WIPO Arbitration and Mediation Center
ADMINISTRATIVE PANEL DECISION
Kohl’s Inc. v. WhoisGuard, Inc. / Robert Amandin
Case No. D2019-0891
1. The Parties
The Complainant is Kohl’s Inc. of United States of America (“United States”), represented by Fross Zelnick Lehrman & Zissu, PC, United States.
The Respondent is WhoisGuard, Inc. of Panama / Robert Amandin of Italy.
2. The Domain Name and Registrar
The disputed domain name <kohls.icu> is registered with NameCheap, Inc. (the “Registrar”).
3. Procedural History
The Complaint was filed with the WIPO Arbitration and Mediation Center (the “Center”) on April 18, 2019. On April 23, 2019, the Center transmitted by email to the Registrar a request for registrar verification in connection with the disputed domain name. On April 23, 2019, the Registrar transmitted by email to the Center its verification response disclosing registrant and contact information for the disputed domain name which differed from the named Respondent and contact information in the Complaint. The Center sent an email communication to the Complainant on April 29, 2019 providing the registrant and contact information disclosed by the Registrar, and inviting the Complainant to submit an amendment to the Complaint. The Complainant filed an amended Complaint on May 1, 2019.
The Center verified that the Complaint together with the amended Complaint satisfied the formal requirements of the Uniform Domain Name Dispute Resolution Policy (the “Policy” or “UDRP”), the Rules for Uniform Domain Name Dispute Resolution Policy (the “Rules”), and the WIPO Supplemental Rules for Uniform Domain Name Dispute Resolution Policy (the “Supplemental Rules”).
In accordance with the Rules, paragraphs 2 and 4, the Center formally notified the Respondent of the Complaint, and the proceedings commenced on May 3, 2019. In accordance with the Rules, paragraph 5, the due date for Response was May 23, 2019. The Respondent did not submit any response. Accordingly, the Center notified the Respondent’s default on May 24, 2019.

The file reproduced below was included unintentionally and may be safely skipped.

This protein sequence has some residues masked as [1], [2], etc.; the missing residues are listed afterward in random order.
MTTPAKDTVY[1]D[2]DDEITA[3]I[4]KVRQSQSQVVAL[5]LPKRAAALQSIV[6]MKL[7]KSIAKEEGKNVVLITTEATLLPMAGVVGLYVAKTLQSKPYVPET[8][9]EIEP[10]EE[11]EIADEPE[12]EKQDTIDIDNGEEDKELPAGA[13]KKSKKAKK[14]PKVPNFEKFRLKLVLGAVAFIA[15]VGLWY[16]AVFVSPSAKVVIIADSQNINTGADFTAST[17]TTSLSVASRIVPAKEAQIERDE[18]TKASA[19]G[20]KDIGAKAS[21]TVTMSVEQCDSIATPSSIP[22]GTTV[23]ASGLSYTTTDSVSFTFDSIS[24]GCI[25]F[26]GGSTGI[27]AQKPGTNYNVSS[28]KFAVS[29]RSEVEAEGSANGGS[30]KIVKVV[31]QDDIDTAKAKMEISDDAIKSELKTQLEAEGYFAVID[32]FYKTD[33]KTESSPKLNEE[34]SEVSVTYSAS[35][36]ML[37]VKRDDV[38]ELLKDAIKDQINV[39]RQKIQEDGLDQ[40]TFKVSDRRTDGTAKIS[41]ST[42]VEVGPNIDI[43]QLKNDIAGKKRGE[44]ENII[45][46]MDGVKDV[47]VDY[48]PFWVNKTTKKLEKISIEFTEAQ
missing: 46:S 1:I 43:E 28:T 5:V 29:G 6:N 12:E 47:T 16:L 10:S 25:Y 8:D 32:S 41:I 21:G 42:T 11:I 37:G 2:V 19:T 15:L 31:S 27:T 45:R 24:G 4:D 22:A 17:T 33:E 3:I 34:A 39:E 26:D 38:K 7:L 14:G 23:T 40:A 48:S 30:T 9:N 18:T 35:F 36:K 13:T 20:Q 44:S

The Center appointed Alistair Payne as the sole panelist in this matter on June 3, 2019. The Panel finds that it was properly constituted. The Panel has submitted the Statement of Acceptance and Declaration of Impartiality and Independence, as required by the Center to ensure compliance with the Rules, paragraph 7.
4. Factual Background
The Complainant has operated since 1962 as a retailer of moderately priced apparel, shoes, accessories and beauty and home products and is now one of the largest stores by retail sales in the United States. It operates more than 1,150 retail stores and an ecommerce website at “www.kohls.com” and in 2018 its net annual sales were over USD 19 billion. It owns various trade mark registrations in the United States and elsewhere in the world including, in particular, United States trade mark registration number 1772009 registered on May 18, 1993 for the word mark KOHL’S.
The disputed domain name was registered on January 2, 2019 and resolves to a parked website with pay-per-click (“PPC”) links.
5. Parties’ Contentions
The Complainant submits that as a result of very substantial use of its KOHL’s mark which has included substantial advertising and promotion on social media and unsolicited media attention in well-known publications including Cosmopolitan, Good Housekeeping and Marie Claire magazines, its trade mark has achieved widespread recognition and has become famous and has built up an enormous goodwill.
The Complainant submits that, apart from the apostrophe, the disputed domain name incorporates its trade mark in its entirety and as a result the disputed domain name is identical or confusingly similar to the Complainant’s trade mark.
The Complainant submits that there has never been a relationship between it and the Respondent that would give rise to any license, permission or authorization for the Respondent to register the disputed domain name or to use the KOHL’S mark in a domain name, at a website, or for any other purpose.